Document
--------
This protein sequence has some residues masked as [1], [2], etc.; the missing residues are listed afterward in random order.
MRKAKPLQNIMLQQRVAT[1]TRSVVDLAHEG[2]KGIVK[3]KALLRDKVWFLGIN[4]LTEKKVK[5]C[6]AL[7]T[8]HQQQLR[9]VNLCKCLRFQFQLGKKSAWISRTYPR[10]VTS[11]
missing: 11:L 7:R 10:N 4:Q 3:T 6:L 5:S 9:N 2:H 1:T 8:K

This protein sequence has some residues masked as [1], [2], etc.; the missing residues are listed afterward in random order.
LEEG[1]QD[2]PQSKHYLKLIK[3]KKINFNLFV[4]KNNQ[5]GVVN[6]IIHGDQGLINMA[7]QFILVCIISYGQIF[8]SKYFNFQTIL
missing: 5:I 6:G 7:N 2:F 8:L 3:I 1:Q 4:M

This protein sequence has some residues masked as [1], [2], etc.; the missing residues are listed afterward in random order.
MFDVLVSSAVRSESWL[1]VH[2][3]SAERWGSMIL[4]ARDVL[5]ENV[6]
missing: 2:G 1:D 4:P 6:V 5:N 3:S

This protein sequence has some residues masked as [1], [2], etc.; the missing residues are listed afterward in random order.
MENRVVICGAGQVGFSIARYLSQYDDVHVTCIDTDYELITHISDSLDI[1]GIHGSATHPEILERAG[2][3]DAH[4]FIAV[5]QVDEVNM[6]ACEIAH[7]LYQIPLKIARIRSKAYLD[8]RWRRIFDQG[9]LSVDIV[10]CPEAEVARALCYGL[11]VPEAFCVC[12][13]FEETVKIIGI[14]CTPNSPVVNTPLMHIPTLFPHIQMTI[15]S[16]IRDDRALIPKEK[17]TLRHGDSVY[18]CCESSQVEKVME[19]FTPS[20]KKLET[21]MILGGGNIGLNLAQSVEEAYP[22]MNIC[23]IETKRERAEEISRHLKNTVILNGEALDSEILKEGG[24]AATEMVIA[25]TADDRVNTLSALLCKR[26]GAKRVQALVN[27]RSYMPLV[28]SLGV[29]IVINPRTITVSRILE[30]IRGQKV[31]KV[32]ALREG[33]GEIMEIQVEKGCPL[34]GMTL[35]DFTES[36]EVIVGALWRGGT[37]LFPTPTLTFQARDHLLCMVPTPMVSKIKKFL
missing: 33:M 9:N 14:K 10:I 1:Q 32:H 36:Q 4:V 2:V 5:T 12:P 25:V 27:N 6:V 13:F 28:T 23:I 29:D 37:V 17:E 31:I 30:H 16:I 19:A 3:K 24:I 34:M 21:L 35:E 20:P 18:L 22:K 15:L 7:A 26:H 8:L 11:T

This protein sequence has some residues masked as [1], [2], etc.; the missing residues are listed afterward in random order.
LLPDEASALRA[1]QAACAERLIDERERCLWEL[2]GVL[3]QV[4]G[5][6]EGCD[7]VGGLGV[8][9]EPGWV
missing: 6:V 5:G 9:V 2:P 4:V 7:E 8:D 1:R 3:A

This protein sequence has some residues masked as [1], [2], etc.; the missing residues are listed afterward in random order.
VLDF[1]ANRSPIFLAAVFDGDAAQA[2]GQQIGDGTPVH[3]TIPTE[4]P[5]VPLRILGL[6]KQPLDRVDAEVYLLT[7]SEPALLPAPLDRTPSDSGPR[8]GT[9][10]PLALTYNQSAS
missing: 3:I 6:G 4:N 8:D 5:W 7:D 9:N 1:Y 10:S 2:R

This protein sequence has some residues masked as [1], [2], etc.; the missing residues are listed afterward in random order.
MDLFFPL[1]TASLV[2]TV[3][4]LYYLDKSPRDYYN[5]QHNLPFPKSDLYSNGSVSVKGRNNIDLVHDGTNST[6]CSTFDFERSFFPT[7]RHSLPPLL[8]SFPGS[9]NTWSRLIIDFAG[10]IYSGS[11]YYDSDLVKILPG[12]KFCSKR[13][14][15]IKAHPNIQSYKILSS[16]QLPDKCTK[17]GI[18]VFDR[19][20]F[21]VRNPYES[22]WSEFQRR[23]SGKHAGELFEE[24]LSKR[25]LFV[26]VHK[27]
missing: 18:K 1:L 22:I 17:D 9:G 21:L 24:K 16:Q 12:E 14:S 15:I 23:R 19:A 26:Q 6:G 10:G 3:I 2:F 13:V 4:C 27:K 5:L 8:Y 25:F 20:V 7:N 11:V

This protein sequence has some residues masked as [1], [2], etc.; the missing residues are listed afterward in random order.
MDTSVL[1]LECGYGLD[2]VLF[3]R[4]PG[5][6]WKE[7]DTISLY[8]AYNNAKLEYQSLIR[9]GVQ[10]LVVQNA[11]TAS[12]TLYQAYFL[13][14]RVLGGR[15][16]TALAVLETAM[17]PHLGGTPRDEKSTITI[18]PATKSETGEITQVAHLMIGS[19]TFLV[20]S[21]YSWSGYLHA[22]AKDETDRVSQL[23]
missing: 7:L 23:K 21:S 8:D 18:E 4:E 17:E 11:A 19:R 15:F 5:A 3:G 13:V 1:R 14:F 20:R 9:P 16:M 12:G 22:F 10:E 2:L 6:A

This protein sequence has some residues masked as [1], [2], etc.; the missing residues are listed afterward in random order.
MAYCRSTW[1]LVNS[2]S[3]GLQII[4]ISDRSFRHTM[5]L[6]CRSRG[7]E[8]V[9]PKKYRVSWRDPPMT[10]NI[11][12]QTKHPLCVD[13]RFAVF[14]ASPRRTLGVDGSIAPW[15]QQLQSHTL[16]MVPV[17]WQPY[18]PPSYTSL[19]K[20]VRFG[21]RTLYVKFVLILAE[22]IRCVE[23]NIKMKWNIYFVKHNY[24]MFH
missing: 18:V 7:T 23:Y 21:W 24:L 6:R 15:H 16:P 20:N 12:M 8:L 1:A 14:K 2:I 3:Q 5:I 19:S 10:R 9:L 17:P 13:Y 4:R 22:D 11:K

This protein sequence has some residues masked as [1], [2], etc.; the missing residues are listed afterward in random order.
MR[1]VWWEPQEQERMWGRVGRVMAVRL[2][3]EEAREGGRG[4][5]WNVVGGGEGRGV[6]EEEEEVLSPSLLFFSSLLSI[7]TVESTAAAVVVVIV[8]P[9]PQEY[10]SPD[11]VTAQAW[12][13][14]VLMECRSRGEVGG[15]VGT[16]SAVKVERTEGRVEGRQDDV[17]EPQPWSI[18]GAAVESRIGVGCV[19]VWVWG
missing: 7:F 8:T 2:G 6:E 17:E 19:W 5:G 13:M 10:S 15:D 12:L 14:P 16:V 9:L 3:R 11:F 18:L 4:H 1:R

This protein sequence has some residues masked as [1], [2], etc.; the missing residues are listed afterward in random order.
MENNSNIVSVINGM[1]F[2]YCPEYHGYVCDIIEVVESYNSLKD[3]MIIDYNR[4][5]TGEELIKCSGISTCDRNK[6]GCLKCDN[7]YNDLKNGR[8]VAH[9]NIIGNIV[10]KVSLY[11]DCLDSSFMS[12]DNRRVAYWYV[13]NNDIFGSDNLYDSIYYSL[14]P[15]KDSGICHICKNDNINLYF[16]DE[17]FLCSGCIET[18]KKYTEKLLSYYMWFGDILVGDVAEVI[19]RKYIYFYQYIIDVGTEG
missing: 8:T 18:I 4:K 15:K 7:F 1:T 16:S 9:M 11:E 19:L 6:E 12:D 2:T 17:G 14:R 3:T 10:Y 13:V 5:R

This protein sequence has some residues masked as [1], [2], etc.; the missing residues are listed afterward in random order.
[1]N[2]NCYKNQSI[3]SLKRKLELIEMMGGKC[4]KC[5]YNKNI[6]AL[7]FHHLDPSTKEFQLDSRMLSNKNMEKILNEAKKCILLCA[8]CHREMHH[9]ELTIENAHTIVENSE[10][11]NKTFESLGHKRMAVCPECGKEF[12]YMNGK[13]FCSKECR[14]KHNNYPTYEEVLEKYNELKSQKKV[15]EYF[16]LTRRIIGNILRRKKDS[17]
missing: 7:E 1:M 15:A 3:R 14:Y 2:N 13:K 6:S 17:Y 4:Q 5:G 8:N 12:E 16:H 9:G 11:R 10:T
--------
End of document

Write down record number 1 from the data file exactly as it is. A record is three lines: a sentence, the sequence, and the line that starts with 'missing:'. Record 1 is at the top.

This protein sequence has some residues masked as [1], [2], etc.; the missing residues are listed afterward in random order.
MRKAKPLQNIMLQQRVAT[1]TRSVVDLAHEG[2]KGIVK[3]KALLRDKVWFLGIN[4]LTEKKVK[5]C[6]AL[7]T[8]HQQQLR[9]VNLCKCLRFQFQLGKKSAWISRTYPR[10]VTS[11]
missing: 11:L 7:R 10:N 4:Q 3:T 6:L 5:S 9:N 2:H 1:T 8:K